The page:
Gower Bibliography

'Cursed Hebenon' (or 'Hebona')

Bradley, Henry. "'Cursed Hebenon' (or 'Hebona')." Modern Language Review 15.1 (1920), pp. 85-87.

Review

Bradley analyzes the influence of Gower's line "hebenus, that slepy tree" (CA 4.3017), itself borrowed from Ovid's Metamorphoses, on Marlowe and Shakespeare. In the Jew of Malta, Marlowe refers to the "juice of Hebon" as a deadly poison, likely because he remembered Gower's line out of context, and thought that the ebony tree had a narcotic juice. Shakespeare's "juice of Hebona" (in Hamlet) is influenced by a memory of Marlowe's line, although it appears that Shakespeare thought that "hebon" was the same as "henbane," considered a serious poison in the sixteenth century. [CvD]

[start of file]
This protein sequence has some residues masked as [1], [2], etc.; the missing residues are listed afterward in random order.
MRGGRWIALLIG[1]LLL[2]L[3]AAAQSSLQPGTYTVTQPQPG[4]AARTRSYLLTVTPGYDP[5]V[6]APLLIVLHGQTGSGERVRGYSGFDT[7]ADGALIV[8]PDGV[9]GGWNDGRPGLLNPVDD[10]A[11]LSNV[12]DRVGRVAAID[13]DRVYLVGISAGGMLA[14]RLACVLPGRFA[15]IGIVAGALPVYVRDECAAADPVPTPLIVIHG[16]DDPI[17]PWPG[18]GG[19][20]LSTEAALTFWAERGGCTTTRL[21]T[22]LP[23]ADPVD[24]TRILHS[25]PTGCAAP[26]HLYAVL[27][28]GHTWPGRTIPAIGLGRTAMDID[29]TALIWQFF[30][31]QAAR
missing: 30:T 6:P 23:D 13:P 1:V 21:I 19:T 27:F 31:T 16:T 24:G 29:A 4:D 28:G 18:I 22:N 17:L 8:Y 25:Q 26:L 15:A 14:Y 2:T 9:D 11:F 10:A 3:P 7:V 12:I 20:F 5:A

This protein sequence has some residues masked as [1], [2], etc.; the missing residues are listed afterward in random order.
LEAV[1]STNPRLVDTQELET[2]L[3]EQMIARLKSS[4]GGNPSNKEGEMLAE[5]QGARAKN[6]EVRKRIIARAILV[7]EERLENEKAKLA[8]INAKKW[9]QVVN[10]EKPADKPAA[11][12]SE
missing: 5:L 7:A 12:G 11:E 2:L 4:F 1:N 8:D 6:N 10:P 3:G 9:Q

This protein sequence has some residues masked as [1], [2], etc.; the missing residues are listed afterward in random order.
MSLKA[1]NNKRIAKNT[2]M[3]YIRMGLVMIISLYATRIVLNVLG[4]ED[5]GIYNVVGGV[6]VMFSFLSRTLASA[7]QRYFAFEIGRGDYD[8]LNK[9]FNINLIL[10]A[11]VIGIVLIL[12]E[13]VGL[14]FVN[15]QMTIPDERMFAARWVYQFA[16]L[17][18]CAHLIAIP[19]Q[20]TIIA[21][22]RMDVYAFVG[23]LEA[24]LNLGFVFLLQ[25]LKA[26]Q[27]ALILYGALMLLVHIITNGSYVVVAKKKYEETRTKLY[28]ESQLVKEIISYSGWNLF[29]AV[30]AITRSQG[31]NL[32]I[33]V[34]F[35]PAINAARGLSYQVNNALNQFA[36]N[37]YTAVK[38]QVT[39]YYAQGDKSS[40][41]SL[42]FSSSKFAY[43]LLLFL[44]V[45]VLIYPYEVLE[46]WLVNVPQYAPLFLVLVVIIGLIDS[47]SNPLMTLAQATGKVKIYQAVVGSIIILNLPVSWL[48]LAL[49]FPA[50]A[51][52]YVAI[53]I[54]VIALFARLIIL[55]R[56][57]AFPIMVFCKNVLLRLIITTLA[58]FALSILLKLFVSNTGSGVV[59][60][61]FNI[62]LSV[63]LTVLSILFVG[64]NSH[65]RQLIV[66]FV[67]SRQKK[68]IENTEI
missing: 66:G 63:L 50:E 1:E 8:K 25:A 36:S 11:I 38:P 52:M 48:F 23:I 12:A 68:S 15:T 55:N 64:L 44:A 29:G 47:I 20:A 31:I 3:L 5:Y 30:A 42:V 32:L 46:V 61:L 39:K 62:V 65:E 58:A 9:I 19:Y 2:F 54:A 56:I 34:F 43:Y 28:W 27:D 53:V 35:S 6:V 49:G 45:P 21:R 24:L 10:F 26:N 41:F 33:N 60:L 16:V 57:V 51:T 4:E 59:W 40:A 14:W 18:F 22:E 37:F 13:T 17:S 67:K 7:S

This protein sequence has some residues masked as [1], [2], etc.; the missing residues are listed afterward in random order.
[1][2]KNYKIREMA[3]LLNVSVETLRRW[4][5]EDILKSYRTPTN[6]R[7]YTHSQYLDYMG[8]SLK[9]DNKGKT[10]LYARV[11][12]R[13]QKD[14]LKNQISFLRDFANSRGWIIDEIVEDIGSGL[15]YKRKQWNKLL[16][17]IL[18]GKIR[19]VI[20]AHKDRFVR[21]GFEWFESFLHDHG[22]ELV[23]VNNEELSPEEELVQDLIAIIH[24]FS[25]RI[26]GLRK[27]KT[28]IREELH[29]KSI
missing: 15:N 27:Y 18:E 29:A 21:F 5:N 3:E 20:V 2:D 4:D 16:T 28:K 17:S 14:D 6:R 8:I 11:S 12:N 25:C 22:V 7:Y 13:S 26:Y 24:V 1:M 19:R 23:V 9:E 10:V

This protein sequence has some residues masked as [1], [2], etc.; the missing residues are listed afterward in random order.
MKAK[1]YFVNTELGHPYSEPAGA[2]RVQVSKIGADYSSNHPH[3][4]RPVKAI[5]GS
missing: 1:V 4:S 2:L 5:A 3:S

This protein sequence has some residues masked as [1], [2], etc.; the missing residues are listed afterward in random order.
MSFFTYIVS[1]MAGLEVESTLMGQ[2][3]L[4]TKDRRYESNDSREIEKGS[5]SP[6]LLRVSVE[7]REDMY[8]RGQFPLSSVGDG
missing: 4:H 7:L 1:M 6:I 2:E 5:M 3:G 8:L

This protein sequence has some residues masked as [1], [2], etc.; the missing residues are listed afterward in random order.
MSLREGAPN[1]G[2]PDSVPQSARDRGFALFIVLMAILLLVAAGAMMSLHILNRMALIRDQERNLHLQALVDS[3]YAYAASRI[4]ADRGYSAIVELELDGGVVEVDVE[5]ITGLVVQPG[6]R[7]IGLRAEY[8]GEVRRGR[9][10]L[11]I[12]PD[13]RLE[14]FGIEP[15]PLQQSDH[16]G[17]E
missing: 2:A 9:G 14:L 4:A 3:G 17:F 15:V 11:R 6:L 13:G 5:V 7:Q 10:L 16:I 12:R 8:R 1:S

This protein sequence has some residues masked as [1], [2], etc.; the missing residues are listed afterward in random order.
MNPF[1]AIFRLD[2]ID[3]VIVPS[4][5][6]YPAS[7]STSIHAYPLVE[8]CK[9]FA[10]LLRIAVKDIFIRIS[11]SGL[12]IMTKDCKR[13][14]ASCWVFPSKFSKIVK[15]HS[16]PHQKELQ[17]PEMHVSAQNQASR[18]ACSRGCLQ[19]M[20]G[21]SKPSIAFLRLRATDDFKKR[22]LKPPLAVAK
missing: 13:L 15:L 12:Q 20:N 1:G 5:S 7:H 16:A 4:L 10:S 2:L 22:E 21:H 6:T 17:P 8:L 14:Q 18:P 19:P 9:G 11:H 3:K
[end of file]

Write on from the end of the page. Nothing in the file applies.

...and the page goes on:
Item Type:Article
Additional Information:A reply to Bradley's note appeared in the same volume of the Modern Language Review (although Gower is not mentioned in it): Montgomery, Marshall. "'Cursed Hebenon' Or 'Hebona')." The Modern Language Review 15.3 (1920), pp. 304-306.
Subjects:Confessio Amantis
Influence and Later Allusion

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